Different types of bipolar disorder include:

    • Bipolar I disorder: Includes episodes of extreme mood swings from mania to depression that last for at least 7-14 days. There may also be episodes of depression with other mixed features.
    • Bipolar II disorder: Involves milder episodes of mania that alternate with periods of severe depression.
    • Cyclothymic disorder (cyclothymia): Brief periods of hypomanic symptoms alternating with brief periods of depression that last for 2 years in adults and 1 year in children and adolescents.
    • Other specified and unspecified bipolar and related disorders: Describes symptoms that do not match the other classifications and include mixed features (occurrence of simultaneous symptoms of opposite moods during manic, hypomanic, or depressive episodes) and rapid cycling (at least 4 or more episodes within a year).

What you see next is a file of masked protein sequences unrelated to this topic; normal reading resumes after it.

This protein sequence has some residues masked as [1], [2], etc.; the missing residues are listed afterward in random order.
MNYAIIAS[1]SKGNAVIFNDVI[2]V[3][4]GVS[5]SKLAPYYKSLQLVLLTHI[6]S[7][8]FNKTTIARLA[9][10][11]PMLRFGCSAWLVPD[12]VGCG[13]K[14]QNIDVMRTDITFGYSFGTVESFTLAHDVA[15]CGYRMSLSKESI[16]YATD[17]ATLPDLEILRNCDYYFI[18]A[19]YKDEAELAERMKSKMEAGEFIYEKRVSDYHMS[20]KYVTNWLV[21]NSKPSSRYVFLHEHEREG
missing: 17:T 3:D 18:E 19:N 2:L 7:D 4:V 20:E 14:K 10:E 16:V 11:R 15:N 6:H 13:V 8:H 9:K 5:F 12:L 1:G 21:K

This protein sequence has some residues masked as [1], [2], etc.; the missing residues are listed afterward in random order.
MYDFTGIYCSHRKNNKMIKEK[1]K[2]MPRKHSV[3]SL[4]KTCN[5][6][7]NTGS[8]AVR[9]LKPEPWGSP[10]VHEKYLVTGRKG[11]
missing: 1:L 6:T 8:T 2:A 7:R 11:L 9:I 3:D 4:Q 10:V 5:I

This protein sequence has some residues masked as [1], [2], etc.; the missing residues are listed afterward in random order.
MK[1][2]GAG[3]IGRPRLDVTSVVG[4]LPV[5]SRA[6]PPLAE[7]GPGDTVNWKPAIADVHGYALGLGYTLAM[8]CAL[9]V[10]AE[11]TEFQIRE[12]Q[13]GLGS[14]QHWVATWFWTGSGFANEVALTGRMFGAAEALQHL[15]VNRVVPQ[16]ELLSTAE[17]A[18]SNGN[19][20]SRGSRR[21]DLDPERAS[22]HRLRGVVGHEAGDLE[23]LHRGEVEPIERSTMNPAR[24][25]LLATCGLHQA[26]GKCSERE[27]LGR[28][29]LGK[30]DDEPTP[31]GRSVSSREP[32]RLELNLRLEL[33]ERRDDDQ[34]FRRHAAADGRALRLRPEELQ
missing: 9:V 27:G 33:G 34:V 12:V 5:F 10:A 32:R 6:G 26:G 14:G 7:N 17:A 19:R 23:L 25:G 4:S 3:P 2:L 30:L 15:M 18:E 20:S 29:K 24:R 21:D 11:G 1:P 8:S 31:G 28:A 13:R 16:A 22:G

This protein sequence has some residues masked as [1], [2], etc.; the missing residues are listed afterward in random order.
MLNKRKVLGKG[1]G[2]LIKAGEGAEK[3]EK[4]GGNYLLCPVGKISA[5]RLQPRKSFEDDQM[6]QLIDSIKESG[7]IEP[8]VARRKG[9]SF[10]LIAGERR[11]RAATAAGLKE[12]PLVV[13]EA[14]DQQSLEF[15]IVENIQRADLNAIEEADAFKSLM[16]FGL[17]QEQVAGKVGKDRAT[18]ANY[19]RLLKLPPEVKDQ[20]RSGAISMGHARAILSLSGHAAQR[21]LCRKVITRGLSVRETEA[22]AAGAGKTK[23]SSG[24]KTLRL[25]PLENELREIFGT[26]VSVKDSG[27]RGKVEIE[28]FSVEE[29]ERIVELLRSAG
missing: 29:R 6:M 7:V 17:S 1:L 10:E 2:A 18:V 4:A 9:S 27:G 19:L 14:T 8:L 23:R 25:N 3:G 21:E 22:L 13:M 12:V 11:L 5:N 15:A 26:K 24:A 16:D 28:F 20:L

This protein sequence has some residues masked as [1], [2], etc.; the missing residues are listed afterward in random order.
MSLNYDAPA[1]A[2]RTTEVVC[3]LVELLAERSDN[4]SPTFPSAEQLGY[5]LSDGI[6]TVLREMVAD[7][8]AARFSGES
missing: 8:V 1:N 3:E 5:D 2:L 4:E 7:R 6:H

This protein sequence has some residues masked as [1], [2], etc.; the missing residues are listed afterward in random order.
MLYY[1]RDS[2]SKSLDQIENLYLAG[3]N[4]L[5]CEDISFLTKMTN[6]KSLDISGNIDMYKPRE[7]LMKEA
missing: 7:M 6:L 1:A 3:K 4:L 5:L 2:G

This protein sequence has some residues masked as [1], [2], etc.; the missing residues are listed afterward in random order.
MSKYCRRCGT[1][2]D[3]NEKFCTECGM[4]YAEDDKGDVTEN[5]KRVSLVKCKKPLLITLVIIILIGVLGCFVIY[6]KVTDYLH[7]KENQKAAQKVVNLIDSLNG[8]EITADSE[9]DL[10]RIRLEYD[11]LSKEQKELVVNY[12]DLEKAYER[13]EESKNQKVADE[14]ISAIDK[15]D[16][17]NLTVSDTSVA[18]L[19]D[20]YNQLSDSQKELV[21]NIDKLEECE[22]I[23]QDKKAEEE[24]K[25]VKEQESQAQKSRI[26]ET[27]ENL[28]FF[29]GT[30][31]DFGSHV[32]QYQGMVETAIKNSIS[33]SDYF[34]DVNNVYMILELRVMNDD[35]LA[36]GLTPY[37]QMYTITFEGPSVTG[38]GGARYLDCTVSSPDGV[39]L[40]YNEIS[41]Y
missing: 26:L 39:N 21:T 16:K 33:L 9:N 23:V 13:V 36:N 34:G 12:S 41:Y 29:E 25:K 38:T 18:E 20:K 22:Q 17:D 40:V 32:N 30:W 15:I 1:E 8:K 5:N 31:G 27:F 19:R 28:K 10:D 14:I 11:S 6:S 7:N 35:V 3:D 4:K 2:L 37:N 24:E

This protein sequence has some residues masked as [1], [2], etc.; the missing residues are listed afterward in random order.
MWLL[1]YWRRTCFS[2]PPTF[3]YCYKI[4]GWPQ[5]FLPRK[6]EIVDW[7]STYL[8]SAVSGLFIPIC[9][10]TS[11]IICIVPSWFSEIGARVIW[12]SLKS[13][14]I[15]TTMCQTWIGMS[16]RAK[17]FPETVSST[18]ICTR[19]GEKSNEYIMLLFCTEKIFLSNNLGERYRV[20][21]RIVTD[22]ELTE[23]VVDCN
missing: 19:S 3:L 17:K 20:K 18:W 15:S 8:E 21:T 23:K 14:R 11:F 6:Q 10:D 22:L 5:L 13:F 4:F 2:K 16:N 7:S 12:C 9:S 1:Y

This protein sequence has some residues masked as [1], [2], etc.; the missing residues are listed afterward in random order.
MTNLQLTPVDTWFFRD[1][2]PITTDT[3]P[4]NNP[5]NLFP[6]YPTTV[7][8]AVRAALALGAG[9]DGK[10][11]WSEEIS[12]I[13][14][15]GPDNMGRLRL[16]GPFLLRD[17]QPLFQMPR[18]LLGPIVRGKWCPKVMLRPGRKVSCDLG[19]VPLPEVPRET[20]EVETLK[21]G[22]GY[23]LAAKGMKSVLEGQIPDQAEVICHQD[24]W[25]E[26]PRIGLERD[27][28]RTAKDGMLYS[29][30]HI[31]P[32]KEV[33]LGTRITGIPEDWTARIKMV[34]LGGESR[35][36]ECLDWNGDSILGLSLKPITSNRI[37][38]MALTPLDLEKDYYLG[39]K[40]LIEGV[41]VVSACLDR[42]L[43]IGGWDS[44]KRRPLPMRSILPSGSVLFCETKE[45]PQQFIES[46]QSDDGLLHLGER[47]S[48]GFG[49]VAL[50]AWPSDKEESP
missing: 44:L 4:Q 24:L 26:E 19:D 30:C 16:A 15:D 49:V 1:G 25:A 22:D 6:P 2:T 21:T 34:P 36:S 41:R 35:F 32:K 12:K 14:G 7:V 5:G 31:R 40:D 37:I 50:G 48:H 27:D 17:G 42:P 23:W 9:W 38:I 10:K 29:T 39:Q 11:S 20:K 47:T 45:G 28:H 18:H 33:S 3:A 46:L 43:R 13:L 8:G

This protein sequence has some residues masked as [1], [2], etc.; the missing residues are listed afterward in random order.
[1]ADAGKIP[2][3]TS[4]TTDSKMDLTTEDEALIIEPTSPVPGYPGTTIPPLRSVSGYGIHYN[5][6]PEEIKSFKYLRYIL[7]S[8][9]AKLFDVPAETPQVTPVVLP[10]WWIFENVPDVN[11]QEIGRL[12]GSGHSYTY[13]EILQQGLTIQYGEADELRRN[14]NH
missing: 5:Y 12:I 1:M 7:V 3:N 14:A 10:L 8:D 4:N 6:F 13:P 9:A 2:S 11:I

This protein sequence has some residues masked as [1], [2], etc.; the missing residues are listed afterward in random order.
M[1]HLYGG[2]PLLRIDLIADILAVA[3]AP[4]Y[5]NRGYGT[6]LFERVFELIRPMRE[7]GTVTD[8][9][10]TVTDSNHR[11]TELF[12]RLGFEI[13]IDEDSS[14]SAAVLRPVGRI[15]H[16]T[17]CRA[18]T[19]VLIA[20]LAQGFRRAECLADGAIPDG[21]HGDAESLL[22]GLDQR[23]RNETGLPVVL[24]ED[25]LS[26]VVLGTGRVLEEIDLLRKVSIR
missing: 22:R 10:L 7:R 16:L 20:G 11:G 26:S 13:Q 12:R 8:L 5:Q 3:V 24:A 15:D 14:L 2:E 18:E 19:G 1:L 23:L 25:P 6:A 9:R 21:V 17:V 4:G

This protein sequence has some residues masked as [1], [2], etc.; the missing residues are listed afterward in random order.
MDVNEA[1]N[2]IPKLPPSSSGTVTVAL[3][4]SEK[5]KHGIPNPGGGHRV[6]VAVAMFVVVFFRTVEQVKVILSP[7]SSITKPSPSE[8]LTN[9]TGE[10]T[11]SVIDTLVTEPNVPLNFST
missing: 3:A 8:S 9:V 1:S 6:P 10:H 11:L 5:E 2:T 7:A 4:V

What causes bipolar disorder?

    The exact cause of bipolar disorder is unknown. Possible risk factors include:

    • Genetics
    • Hormonal imbalance
    • Severe trauma
    • Certain medications
    • Substance misuse

    Bipolar disorder can also coincide with other diseases such as depression with psychosis or schizophrenia.

    How is bipolar disorder diagnosed?

    Diagnosis and treatment can help people with bipolar disorder lead healthy and active lives. Diagnostic procedures may include:

    • Physical exam. Your primary care physician (PCP) may conduct a physical examination and request clinical tests to rule out other conditions that may be causing your symptoms.
    • Psychiatric assessment. Your PCP may recommend you to a psychiatrist, who will ask you about your mood swings and behavior patterns. You may also be asked to complete a self-assessment or questionnaire.
    • Mood charting. You may be asked to keep a daily record of your mood swings, sleep patterns, or other factors that could assist with diagnosis and treatment.
    • Symptoms. Your therapist may compare your symptoms with the criteria for bipolar and related disorders in the Diagnostic and Statistical Manual of Mental Disorders, Fifth Edition, distributed by the American Psychiatric Association.